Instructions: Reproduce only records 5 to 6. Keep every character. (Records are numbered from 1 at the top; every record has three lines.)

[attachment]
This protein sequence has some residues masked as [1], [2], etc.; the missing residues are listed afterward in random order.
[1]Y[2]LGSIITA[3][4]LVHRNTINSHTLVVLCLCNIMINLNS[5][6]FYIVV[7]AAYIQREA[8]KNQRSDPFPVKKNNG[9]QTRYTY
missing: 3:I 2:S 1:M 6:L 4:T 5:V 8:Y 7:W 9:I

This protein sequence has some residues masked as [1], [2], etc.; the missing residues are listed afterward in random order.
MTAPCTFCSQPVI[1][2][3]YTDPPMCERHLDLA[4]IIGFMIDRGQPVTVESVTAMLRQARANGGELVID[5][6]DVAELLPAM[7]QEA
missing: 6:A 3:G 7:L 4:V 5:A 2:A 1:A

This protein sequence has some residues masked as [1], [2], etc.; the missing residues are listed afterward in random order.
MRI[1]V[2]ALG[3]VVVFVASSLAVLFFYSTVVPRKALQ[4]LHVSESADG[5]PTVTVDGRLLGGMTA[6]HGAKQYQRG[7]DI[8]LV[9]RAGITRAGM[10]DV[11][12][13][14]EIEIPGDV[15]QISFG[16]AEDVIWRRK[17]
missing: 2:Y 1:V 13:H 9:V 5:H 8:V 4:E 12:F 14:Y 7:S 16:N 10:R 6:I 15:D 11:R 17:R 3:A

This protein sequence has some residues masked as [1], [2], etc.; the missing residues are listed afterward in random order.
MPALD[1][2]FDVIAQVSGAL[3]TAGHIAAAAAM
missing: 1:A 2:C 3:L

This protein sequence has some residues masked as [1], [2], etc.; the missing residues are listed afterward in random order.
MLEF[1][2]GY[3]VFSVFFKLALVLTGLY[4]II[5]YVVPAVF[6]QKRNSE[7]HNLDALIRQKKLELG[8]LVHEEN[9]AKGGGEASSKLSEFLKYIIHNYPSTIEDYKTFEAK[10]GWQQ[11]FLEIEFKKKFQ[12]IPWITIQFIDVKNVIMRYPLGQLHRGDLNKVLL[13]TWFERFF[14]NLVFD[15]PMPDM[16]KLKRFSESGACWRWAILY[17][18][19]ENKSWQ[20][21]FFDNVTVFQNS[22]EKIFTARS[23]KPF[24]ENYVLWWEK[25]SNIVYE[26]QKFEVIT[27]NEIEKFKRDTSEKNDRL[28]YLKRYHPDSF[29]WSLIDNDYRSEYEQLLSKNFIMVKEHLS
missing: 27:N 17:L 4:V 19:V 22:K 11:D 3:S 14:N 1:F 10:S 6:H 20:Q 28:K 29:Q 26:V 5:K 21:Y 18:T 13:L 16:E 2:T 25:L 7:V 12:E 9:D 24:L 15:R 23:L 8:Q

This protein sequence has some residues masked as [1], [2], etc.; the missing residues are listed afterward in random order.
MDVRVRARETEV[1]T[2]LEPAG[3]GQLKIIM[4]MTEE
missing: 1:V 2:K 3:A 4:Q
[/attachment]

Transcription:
This protein sequence has some residues masked as [1], [2], etc.; the missing residues are listed afterward in random order.
MLEF[1][2]GY[3]VFSVFFKLALVLTGLY[4]II[5]YVVPAVF[6]QKRNSE[7]HNLDALIRQKKLELG[8]LVHEEN[9]AKGGGEASSKLSEFLKYIIHNYPSTIEDYKTFEAK[10]GWQQ[11]FLEIEFKKKFQ[12]IPWITIQFIDVKNVIMRYPLGQLHRGDLNKVLL[13]TWFERFF[14]NLVFD[15]PMPDM[16]KLKRFSESGACWRWAILY[17][18][19]ENKSWQ[20][21]FFDNVTVFQNS[22]EKIFTARS[23]KPF[24]ENYVLWWEK[25]SNIVYE[26]QKFEVIT[27]NEIEKFKRDTSEKNDRL[28]YLKRYHPDSF[29]WSLIDNDYRSEYEQLLSKNFIMVKEHLS
missing: 27:N 17:L 4:V 19:V 22:K 11:D 3:S 14:N 1:F 10:S 6:H 20:Q 28:K 29:Q 26:V 5:K 21:Y 18:T 13:L 16:E 2:T 25:L 7:V 12:E 9:D 24:L 15:R 23:L 8:Q

This protein sequence has some residues masked as [1], [2], etc.; the missing residues are listed afterward in random order.
MDVRVRARETEV[1]T[2]LEPAG[3]GQLKIIM[4]MTEE
missing: 1:V 2:K 3:A 4:Q